Skip to main content
Updated:
Original:

Ask SAIL: Too Much Weather Helm

Drop the traveller in gusts to maintain control while retaining good sail shape. Photo courtesy of Dufour

Drop the traveller in gusts to maintain control while retaining good sail shape. Photo courtesy of Dufour

Q: When the breeze builds above 16 or 17 knots my 31-footer gets hard to handle and has significant weather helm. The autopilot does not like breezes above 10 knots. Recently it was brought to my attention that the boat has an offset backstay and this could be contributing to the problem. The dealer says it’s just a matter of sail trim and that the backstay has no effect. Do I need sailing lessons or a new boat?

Mark Otis, Janesville, WI

BRIAN HANCOCK REPLIES:

Hancock-Head-shot800

The offset backstay will have little or no effect on your helm. It does skew the tip of the mast slightly in one direction, but if you are experiencing weather helm on both tacks then it’s not the backstay and is instead a matter of sail trim. As soon as a puff hits you should drop the main traveler. You want to keep the back end of the main working, so easing the traveler rather than the mainsheet is the way to go. If you don’t have a traveler, make sure that you have good vang tension so that the leech stays quite straight without a lot of twist.

Don’t forget that because of the wedge shape of a monohull, the boat tends to head up as soon as it heels. The more it heels, the more weather helm you have. I like to say that it’s the mainsail trimmer who is really steering the boat when sailing upwind. A good trimmer picks up and eases the traveler with each change in wind speed, making it hardly necessary for the helmsman to move the wheel at all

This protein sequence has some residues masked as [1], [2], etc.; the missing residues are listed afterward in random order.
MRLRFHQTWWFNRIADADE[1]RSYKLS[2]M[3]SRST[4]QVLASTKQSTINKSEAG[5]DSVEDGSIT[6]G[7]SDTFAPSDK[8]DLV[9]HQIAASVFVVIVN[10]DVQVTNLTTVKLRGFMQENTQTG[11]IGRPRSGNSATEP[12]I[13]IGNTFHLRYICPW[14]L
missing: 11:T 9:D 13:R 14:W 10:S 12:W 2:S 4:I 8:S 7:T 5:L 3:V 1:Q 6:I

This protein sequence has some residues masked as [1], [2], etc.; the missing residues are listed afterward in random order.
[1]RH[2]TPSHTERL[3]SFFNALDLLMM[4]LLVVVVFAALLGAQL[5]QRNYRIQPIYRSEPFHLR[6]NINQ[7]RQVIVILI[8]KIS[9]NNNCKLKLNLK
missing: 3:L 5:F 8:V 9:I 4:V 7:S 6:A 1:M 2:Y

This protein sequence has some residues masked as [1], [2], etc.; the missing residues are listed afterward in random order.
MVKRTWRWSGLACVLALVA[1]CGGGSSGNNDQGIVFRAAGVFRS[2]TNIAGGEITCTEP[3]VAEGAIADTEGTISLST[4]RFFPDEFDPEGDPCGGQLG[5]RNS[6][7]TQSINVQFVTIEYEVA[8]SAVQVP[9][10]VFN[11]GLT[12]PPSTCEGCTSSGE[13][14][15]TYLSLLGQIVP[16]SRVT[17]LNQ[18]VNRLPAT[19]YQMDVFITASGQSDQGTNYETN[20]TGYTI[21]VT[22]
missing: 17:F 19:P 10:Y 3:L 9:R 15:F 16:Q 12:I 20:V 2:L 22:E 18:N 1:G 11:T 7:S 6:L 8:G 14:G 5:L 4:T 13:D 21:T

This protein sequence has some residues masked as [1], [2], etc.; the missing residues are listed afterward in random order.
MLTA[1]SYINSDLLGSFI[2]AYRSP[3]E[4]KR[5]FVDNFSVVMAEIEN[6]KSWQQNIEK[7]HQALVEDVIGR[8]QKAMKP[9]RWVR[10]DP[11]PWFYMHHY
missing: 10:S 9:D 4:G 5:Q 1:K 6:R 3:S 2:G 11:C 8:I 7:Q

Do you have a question for our experts? Submit it to sailmail@sailmagazine.com

January 2016

Related

02-RV-WHY

Cruising: Miracle On Ice

I was preparing some tea just before heading topside for my watch. Even though it was summertime, the tea was not iced—it was hot. That’s because our boat was in the High Arctic. We were trying to complete a westbound transit of the treacherous Northwest Passage. If we ...read more

Hanse_460_Bilder_Web_Exterior_0003-promo

New Monohulls: Hallberg-Rassy 400 & Hanse 460

For all the consolidation in the boatbuilding world in recent years, there remains plenty of variety out there, as can be seen in these two new monohulls. The products of two very different boatbuilders offer two very different takes on performance-cruising, even as they also ...read more

Waterlines

The Power of Sails

I suppose it isn’t merely a coincidence that I’ve made significant changes to the sailplans of the last three cruising boats I’ve owned. The first project was the biggest. My old Golden Hind 31, Sophie, had lots of charm and character, but her sloop rig was laughably small. ...read more

01-LEAD-BahiaCobre

Charter the Sea of Cortez

Chartering and the notion of going “off the beaten path” may sound self-contradictory. Charter companies tend to put bases where demand is high and they can turn a profit, so if you’re lucky enough to find an outfit and a destination that gets away from the typical—say yes. To ...read more

22D6FB6F-AA49-4784-A3A8-960F5A7CE330

Cruising: Anchoring Skills

Watching charterers make a run for the last mooring in a cove is fun—and weird. I always wonder why so many would rather try to catch a mooring than drop the hook. Maybe charterers don’t trust their anchoring skills, but it’s harder to drive up and grab a buoy than most people ...read more

BD-TJV21_Malama_063

11th Hour Breakdown in the TJV

11th Hour Racing’s Mālama kicked off the second week of the Transat Jaques Vabre with keel problems, forcing co-skippers Charlie Enright and Pascal Bidégorry to adjust for a more conservative approach to the race’s remaining 2000 miles. “We’ve been dealing with a lot of ...read more

2021-rolex-y-of-y-email-graphic

Rolex Nominations Open

Award season is upon us, and US Sailing is looking for the next Yachtsman and Yachtswoman of the Year. Established in 1961 by US Sailing and sponsored by Rolex since 1980, the annual Rolex Yachtsman and Yachtswoman of the Year awards recognize individual male and female sailors ...read more

04-IMG_3448

Buying a New Main Sail

I’ve always known the importance of having good sails. As a low-budget boat punk, I prioritize making sure I can get where I’m going with the help of the wind, as opposed to under power. It isn’t necessarily my goal to be engineless, or basically engineless. It just happens that ...read more